Mauro’s tours in English make you understand the special character of the island and its people, you fall in love with at second glance. He tells you that Mafia has no chance in Sardinia, at least not the Italian one. It is a rebellious place with its own character and an even violent recent history of terrorism. In the span of just two years (1987–1988), 224 bombing attacks were reported. In 1983, for the first time ever a militant of a nationalist party, the Sardinian Action Party (Partidu Sardu-Partito Sardo d'Azione), was elected president of the regional parliament. In 1999, the indigenous languages were eventually recognized and allowed to formally enjoy co-official status alongside Italian.
In 1948 Sardinia obtained the status of autonomous region with the highest degree of self-governance. The first regional elections were held on 8 May 1949. By 1951, malaria was successfully eliminated. In the same years the Italian economic miracle led to the birth of Sardinian tourist "boom", mainly focused on beach holidays and luxury tourism, such as in Costa Smeralda.
Today about ten million people visit the island every year. However, a ponderous industrialization effort was commenced which included the realization of new dams and roads, reforestation, agricultural zones on reclaimed marsh land, and large industrial complexes (primarily oil refineries and related petrochemical operations). These efforts that are still visible have largely failed due to the high costs of transportation that could not compensate the cheap labor.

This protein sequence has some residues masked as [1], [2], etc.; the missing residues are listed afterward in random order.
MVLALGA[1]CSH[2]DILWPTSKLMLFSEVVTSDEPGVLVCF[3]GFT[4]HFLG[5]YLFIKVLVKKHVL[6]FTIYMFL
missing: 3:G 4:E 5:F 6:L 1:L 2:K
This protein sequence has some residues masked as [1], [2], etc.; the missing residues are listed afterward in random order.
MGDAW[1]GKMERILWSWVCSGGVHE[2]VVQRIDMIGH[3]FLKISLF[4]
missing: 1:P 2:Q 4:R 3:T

Until today the island, at least in the South, seems to be less developed than other touristic destination of this kind. Anyhow: Everyone who likes adventure, beaches as well as good food and who is patient enough will find
Sardinia a great place to discover unique places with white sand and clear water, a very interesting history, a broad culture of music, dances & handicrafts as well as people who are not "real Italians2 - whatever that means.
In pandemic times it is without any doubt a ideal place to escape fear and control, although it is not a cheap destination - especially for people who like alcohol. A glass of wine can easily cost 5 to 6 euros, a beer nearly the same. But Sardinians are very cool and mostly friendly people, also with the handling of Covid-19. They cannot be bothered in a way, they also have few cases so far. They keep distance and wear masks where it is necessary. No panic on this beautiful island...and more tourists in 2020 than they could hope for. Sardinia is lucky this year. Or is that just an impression, because we cannot really communicate with the people?